Consequently, the only game in town is Jackson Hole and tomorrow is the day that has dominated talk all week: what will Janet say?  Who knows. This situation is so fluid and so dominated and influenced by politics I suspect that Janet is probably not exactly sure what it is she should say.  Then again, does she want another term as Chair, and if she does what does she say to convince The Donald that she deserves one?  As to that, like everyone else, I'm sure she has no clue. But the world watches and waits as shall we.

Whatever happens I am afraid it is looking more and more as though the next couple of years, at least through the next U.S. Election cycle, that is is the Central Bankers who hold the Trump. Cards...every pun intended.  This, IMHO, is not a good thing despite what has been so far this year a rather successful turnaround, especially in Europe.  Does anyone really believe that the elected heads of the governments of France and Germany wield more influence over the European economy than does Mario Draghi?  And in the U.K...well, perhaps it would be an easier question if one could determine just who it is the political leader of the U.K.  To say that Ms. May has been a bit of a disappointment....well we are British you know a prone to understatement.  Americans just might call her dim.

So we await The Janet.  At 2.19% it is too low you know.  There's a lot going on out there and somebody, hopefully it's Ms Yellen, had best start shooting in front of the duck despite the seemingly begine inflation data.  Perhaps we'll have a better handle on where we go from here this time tomorrow...or not.  Anyway it's still a wonderful summer in the Fly Over Zone.

Monday, August 21, 2017


Ten days and about 2500 miles later.  It started out as a simple drive down to NorthCarolina for a wedding but...developed.  This is a really big, beautiful country. We had never seen the Smokey Mountains;  Wow!  Friends all along the route who were needed to restore confidence as T & S managed to remind me for at least 2200 miles what a lousy driver I am.  She says she's still surprised she made it home alive.   One of these days......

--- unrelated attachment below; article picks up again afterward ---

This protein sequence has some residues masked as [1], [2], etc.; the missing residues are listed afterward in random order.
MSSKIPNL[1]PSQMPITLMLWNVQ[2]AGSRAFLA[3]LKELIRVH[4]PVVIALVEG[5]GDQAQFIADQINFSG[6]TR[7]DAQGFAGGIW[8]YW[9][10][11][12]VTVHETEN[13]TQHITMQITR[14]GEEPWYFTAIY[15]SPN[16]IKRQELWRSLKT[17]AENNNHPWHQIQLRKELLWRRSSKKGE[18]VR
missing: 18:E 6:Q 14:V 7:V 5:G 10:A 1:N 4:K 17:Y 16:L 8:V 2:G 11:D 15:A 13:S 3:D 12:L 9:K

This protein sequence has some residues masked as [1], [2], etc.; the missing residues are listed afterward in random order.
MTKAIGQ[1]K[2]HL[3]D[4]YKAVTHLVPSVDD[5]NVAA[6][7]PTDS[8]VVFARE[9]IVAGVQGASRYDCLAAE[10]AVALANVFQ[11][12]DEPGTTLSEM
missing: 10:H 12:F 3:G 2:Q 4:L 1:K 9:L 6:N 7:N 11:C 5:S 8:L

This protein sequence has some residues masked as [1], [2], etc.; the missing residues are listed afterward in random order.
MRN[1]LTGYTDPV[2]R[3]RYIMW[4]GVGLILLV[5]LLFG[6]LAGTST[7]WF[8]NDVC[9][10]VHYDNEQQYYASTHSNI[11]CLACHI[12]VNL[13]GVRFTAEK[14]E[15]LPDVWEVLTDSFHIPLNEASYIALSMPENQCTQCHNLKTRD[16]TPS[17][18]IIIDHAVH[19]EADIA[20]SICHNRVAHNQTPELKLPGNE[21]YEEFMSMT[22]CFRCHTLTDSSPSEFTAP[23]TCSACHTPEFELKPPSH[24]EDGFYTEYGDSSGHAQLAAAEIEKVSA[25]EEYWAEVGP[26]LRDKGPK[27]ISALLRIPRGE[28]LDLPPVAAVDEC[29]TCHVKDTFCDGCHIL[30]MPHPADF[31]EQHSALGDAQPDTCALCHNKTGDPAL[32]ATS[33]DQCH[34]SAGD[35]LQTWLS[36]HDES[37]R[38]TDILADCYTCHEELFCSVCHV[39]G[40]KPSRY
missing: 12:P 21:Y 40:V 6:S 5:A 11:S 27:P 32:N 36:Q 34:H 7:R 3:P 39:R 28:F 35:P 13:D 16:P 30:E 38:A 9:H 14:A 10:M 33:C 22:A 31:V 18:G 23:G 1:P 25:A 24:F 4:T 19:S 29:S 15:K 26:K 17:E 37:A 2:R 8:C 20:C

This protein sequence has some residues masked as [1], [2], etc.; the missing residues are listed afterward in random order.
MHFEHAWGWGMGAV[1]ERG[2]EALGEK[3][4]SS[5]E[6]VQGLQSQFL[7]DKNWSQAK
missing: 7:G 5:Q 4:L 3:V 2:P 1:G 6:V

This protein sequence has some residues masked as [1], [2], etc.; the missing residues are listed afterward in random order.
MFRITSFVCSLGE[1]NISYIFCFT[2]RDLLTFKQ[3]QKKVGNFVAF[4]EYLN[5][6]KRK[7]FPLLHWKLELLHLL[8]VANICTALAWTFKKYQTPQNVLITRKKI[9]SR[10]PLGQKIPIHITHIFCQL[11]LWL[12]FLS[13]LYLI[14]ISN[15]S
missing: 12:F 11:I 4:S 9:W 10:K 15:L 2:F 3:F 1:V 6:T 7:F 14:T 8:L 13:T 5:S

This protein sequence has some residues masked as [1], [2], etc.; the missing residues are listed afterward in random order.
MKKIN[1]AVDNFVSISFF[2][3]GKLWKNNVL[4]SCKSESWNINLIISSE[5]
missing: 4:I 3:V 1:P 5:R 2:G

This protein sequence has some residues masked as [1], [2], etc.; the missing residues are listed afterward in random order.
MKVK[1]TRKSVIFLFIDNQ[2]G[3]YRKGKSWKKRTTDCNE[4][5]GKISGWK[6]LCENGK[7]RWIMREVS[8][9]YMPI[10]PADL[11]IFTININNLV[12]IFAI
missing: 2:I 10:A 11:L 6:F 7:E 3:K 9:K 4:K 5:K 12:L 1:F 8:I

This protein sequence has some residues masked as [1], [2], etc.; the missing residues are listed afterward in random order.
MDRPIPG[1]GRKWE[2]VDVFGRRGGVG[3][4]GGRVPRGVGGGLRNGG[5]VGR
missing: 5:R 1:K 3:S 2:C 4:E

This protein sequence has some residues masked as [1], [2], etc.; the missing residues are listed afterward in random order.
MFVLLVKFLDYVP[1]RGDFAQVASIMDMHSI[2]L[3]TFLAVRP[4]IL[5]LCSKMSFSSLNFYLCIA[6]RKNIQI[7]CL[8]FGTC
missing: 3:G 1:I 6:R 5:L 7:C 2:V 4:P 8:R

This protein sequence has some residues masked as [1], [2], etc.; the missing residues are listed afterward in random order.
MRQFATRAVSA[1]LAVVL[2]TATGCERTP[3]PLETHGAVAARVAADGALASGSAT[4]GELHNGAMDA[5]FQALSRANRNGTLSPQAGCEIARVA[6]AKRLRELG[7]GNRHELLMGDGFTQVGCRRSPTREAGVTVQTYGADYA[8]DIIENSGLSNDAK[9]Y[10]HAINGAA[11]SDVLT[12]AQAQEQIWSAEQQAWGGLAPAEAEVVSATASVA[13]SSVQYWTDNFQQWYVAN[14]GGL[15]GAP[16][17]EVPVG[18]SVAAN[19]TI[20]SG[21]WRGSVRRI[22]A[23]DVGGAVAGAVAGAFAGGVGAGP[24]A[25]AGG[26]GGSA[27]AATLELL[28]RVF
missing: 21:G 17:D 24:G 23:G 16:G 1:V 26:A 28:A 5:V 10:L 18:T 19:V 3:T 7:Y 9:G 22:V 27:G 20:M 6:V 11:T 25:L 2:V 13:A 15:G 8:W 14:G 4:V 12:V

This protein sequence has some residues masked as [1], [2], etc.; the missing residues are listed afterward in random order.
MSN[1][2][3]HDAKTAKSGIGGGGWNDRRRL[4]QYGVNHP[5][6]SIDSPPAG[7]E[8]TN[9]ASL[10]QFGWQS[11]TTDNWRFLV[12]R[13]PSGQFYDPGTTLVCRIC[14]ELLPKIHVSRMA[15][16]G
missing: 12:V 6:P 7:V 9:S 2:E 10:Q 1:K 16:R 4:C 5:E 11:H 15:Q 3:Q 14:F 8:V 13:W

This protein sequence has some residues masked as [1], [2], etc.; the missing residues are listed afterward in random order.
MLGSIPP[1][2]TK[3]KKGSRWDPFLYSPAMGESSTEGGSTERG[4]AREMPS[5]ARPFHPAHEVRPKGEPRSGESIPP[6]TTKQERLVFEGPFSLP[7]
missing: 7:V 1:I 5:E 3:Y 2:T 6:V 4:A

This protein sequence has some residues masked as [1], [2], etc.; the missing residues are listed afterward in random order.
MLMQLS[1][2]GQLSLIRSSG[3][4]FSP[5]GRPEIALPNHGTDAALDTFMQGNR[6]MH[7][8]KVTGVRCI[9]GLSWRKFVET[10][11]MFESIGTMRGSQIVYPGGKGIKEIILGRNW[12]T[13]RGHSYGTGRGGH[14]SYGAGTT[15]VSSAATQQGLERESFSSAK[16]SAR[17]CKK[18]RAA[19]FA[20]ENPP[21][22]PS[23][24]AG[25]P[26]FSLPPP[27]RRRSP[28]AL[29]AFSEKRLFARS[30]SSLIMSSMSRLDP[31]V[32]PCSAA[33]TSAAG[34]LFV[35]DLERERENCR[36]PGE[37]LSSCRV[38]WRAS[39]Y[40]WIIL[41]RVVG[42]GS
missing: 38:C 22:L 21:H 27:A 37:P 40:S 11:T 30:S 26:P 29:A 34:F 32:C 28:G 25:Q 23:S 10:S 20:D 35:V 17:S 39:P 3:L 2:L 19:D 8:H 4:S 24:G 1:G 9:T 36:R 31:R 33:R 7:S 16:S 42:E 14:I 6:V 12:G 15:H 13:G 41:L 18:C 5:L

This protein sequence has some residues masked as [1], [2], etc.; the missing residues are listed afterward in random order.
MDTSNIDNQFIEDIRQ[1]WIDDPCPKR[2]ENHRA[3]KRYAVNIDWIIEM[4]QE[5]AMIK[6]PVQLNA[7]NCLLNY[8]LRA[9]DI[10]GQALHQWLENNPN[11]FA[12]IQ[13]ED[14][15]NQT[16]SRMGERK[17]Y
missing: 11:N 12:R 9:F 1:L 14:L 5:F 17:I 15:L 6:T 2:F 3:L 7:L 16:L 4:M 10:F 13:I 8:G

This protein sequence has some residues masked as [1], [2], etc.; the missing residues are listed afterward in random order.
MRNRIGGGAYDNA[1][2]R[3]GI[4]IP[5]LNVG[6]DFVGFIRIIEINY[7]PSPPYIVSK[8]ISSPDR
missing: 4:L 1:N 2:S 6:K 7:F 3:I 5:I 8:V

A couple of impressions:  it doesn't appear that the part of the nation we visited is in imminent danger of revolution, civil war, Nazi takeover or anything else for that matter. As a matter of fact the one thing that struck me throughout the entire trip was the presence of "help wanted" or "now hiring" signs.  It's been a while since I have seen so many; it was truly remarkable which is what we did on a number of occasions.

The second thing is that there is very little sign of economic depression, at least in places like Charlotte which admittedly was hosting the PGA last weekend.  The joint was jump in'...really jumpin!  And along the entire route concern over the spending of money didn't seem to exist.  From what we could see the attitude out there is clearly different than a few years ago.  Same here in the Flu Over Zone.  It was kinda fun and refreshing.  I had to read the NewYork Times today to realize that it is all a myth and that we are really doomed.  Oh well, back to reality.  I could I be so foolish.

Monday, August 7, 2017


Remember the London Whale?  He was the guy who managed to double down on a bad position and lose J.P. Morgan about a gazillion a couple of years ago.  Ok, bad things happen to good guys and even jerks but the ballon really went up when Jamie the Greek poo-pooed the whole thing with what amounted to "a billion here a billion there moment, who cares."  Red meat to the thugs that ran the Justice Dept and the Financial overseers. penalties, fines, law suits and...wait for it...criminal prosecutions!  The World's greatest Asst. Attorney General, Preet Baharra was all over this one.  He was going to take down the Whale, the Greek and J.P. Morgan Chase itself.  'Ol,Preet was going to be bigger than the biggest Sacred Cow you ever did see.   So he did what any good prosecutor would do.  He flipped the supposed head perp in order to spear bigger fish...and then Trump won.  Bye, bye Preet, but in the meantime, the Whale skates, rolls over on his two off-siders and the prosecution begins. But there were a couple of problems right from the start.

Preet had convinced the Whale to admit to all the bad things that had been done but then some kill-joys starting asking whether these events were crimes or acts of stupidity.  Then of all things the bad guys decided to hire some pretty good counsel who were becoming some real pains to the new team in the Southern District and just last week the Whale decided that his guys didn't have anything to do with the bad stuff at all; the real blame was with Jaime and management.  And he went public.

Now I happen to think that the Whale had this in mind all along and flat suckered Preet & Co. not that I have any evidence to support that theory but simply because I detest Preet and the slugs to whom he reported.  But in the mean time, this exercise in arrogance has cost the shareholders of J.P. Morgan billions and as of Friday, his successor dropped all charges stating that the case...if there ever was a case...was unprovable. And the taxpayers, along with a half dozen other cases that have been thrown out or reversed, millions.  Of course Preet and his mob where paid millions in bonuses as well.  Who said thuggery (no pun intended) doesn't pay?  No one I guess.